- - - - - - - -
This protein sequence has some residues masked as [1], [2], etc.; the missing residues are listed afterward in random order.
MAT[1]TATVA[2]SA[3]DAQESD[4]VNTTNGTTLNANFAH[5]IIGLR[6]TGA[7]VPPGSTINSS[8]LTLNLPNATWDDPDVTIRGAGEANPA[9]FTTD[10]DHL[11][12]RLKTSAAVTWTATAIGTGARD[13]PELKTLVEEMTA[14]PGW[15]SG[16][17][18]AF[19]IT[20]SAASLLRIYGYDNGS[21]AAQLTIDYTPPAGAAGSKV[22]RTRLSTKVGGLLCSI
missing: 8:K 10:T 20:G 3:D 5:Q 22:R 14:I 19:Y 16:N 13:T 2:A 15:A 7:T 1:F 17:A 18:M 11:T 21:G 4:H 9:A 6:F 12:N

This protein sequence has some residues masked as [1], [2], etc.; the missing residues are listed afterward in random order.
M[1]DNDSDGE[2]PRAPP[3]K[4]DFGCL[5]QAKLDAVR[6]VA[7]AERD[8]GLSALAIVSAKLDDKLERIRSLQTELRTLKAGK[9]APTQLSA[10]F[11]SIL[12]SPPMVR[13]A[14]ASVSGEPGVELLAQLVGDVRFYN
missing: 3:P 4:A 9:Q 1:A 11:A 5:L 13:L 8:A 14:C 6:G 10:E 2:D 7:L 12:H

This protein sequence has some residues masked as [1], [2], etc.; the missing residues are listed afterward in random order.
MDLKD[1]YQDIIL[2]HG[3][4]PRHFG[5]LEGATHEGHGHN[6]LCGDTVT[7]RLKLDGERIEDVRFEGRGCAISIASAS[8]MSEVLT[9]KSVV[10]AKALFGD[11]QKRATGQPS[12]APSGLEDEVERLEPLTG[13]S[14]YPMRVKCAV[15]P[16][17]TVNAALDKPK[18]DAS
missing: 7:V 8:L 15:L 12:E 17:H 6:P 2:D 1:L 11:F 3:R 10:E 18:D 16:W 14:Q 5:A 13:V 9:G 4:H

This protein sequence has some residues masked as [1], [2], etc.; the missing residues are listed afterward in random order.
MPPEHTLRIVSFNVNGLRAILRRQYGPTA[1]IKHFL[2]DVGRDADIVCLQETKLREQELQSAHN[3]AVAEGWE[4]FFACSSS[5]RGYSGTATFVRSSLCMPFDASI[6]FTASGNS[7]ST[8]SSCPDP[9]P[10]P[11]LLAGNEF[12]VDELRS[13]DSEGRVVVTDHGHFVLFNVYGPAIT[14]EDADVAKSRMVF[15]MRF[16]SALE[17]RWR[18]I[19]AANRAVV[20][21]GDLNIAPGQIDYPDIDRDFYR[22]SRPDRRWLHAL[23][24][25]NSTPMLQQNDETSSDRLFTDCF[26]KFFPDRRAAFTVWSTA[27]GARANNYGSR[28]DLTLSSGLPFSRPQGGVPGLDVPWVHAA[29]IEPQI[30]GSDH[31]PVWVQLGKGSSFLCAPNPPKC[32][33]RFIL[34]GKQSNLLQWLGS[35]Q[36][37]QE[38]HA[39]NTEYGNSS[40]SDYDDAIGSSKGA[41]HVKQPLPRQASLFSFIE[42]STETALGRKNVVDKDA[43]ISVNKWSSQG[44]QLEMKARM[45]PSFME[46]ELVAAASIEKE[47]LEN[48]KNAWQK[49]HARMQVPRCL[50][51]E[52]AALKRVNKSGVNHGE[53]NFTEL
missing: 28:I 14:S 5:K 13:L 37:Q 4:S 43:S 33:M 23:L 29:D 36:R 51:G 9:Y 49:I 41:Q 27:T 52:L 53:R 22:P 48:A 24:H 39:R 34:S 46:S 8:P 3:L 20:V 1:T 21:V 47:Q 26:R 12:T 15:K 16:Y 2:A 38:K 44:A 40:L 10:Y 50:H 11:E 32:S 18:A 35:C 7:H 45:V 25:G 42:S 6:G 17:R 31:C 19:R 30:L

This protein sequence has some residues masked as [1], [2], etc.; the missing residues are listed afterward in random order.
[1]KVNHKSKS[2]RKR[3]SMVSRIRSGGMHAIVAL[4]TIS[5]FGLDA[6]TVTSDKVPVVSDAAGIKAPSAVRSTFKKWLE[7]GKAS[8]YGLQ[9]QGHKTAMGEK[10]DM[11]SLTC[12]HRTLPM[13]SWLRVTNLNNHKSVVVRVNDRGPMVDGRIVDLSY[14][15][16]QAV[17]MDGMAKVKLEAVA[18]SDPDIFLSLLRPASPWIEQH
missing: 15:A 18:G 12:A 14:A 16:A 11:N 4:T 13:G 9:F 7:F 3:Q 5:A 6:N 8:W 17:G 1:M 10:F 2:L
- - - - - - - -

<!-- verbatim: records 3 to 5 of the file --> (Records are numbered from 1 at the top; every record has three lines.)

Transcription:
This protein sequence has some residues masked as [1], [2], etc.; the missing residues are listed afterward in random order.
MDLKD[1]YQDIIL[2]HG[3][4]PRHFG[5]LEGATHEGHGHN[6]LCGDTVT[7]RLKLDGERIEDVRFEGRGCAISIASAS[8]MSEVLT[9]KSVV[10]AKALFGD[11]QKRATGQPS[12]APSGLEDEVERLEPLTG[13]S[14]YPMRVKCAV[15]P[16][17]TVNAALDKPK[18]DAS
missing: 7:V 8:L 15:L 12:E 17:H 6:P 2:D 1:L 11:F 3:R 10:E 18:D 16:W 14:Q 5:A 13:V 9:G 4:H

This protein sequence has some residues masked as [1], [2], etc.; the missing residues are listed afterward in random order.
MPPEHTLRIVSFNVNGLRAILRRQYGPTA[1]IKHFL[2]DVGRDADIVCLQETKLREQELQSAHN[3]AVAEGWE[4]FFACSSS[5]RGYSGTATFVRSSLCMPFDASI[6]FTASGNS[7]ST[8]SSCPDP[9]P[10]P[11]LLAGNEF[12]VDELRS[13]DSEGRVVVTDHGHFVLFNVYGPAIT[14]EDADVAKSRMVF[15]MRF[16]SALE[17]RWR[18]I[19]AANRAVV[20][21]GDLNIAPGQIDYPDIDRDFYR[22]SRPDRRWLHAL[23][24][25]NSTPMLQQNDETSSDRLFTDCF[26]KFFPDRRAAFTVWSTA[27]GARANNYGSR[28]DLTLSSGLPFSRPQGGVPGLDVPWVHAA[29]IEPQI[30]GSDH[31]PVWVQLGKGSSFLCAPNPPKC[32][33]RFIL[34]GKQSNLLQWLGS[35]Q[36][37]QE[38]HA[39]NTEYGNSS[40]SDYDDAIGSSKGA[41]HVKQPLPRQASLFSFIE[42]STETALGRKNVVDKDA[43]ISVNKWSSQG[44]QLEMKARM[45]PSFME[46]ELVAAASIEKE[47]LEN[48]KNAWQK[49]HARMQVPRCL[50][51]E[52]AALKRVNKSGVNHGE[53]NFTEL
missing: 28:I 14:S 5:K 13:L 37:Q 4:S 43:S 33:M 23:L 29:D 36:R 51:G 9:Y 49:I 41:Q 27:T 52:L 53:R 22:P 48:A 24:H 39:R 34:S 46:S 8:P 3:L 20:V 1:T 21:V 47:Q 26:R 12:T 15:K 16:Y 2:A 38:K 44:A 40:L 10:Y 50:H 11:E 32:S 18:A 35:C 7:H 45:V 25:G 42:S 6:G 17:R 31:C 19:R 30:L

This protein sequence has some residues masked as [1], [2], etc.; the missing residues are listed afterward in random order.
[1]KVNHKSKS[2]RKR[3]SMVSRIRSGGMHAIVAL[4]TIS[5]FGLDA[6]TVTSDKVPVVSDAAGIKAPSAVRSTFKKWLE[7]GKAS[8]YGLQ[9]QGHKTAMGEK[10]DM[11]SLTC[12]HRTLPM[13]SWLRVTNLNNHKSVVVRVNDRGPMVDGRIVDLSY[14][15][16]QAV[17]MDGMAKVKLEAVA[18]SDPDIFLSLLRPASPWIEQH
missing: 15:A 18:G 12:A 14:A 16:A 11:N 4:T 13:G 9:F 7:F 3:Q 5:A 6:N 8:W 17:G 1:M 10:F 2:L